Background: Parkinson’s disease is one of the most common neurodegenerative disorders and, although its etiology remains not yet fully understood, neuroinflammation has been pointed as a key factor for the progres-sion of the disease. Vasoactive intestinal peptide and pituitary adenilate-cyclase activating polypeptide are two neuropeptides that exhibit antiinflammatory and neuroprotective properties, modulating the production of cyto-kines and chemokines and the behaviour of immune cells. However, the role of chemokines and cytokines modu-lated by the endogenous receptors of the peptides vary according to the stage of the disease.
Methods: Overview of the relationship between some cytokines and chemokines with vasoactive intestinal peptide, pituitary adenylate cyclase activating polypeptide and their endogenous receptors in the context of Parkinson’s disease neuroinflammation and oxidative stress, as well as the modulation of microglial cells by the peptides in this context.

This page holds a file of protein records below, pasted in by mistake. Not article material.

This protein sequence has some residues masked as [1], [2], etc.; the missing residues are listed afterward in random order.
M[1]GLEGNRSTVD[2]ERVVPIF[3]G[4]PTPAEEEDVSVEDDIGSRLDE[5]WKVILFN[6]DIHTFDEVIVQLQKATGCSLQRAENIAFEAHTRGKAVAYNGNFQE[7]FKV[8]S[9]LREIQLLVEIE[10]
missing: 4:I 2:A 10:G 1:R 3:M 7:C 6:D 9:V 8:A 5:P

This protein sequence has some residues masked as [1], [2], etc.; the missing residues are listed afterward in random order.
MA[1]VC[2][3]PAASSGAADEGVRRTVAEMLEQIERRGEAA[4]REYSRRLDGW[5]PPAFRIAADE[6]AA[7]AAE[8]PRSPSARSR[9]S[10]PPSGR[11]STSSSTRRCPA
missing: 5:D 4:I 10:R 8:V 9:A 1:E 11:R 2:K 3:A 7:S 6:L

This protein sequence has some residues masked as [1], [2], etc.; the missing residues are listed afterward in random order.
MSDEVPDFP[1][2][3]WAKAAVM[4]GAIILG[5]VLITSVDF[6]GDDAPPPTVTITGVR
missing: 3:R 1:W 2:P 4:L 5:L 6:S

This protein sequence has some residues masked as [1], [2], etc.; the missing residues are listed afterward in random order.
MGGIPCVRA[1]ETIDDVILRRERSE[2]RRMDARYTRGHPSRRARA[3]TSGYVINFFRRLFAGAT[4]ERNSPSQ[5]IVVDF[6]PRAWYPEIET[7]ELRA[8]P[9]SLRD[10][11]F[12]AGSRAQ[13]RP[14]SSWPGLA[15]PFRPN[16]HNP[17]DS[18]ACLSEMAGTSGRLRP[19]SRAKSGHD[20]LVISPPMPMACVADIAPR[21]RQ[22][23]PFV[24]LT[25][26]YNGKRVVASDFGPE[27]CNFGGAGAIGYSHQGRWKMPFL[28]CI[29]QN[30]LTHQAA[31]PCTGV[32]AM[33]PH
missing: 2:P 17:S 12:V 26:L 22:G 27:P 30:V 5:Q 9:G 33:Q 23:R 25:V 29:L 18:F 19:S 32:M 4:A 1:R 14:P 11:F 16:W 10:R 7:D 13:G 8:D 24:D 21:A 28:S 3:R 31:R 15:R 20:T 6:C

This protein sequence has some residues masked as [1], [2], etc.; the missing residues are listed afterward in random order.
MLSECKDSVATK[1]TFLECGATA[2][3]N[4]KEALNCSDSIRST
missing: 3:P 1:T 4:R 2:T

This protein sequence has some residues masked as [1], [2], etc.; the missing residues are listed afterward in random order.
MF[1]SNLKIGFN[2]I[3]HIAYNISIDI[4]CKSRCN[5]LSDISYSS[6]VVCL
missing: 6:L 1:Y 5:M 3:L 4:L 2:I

Results: The two peptides exhibit neuroprotective and antiinflammatory properties in models of Parkinson’s dis-ease, as they ameliorate cognitive functions, decrease the levels of neuroinflammation and promote dopaminergic neuronal survival. The peptides have been tested in a variety of in vivo and in vitro models of Parkinson’s disease, demonstrating potential for therapeutic application.
Conclusion: More studies are needed to stablish the clinical use of vasoactive intestinal peptide and pituitary ade-nylate cyclase activating polypeptide as safe candidates for treating Parkinson’s disease, as the use of the peptides in different stages of the disease could produce different results concerning effectiveness.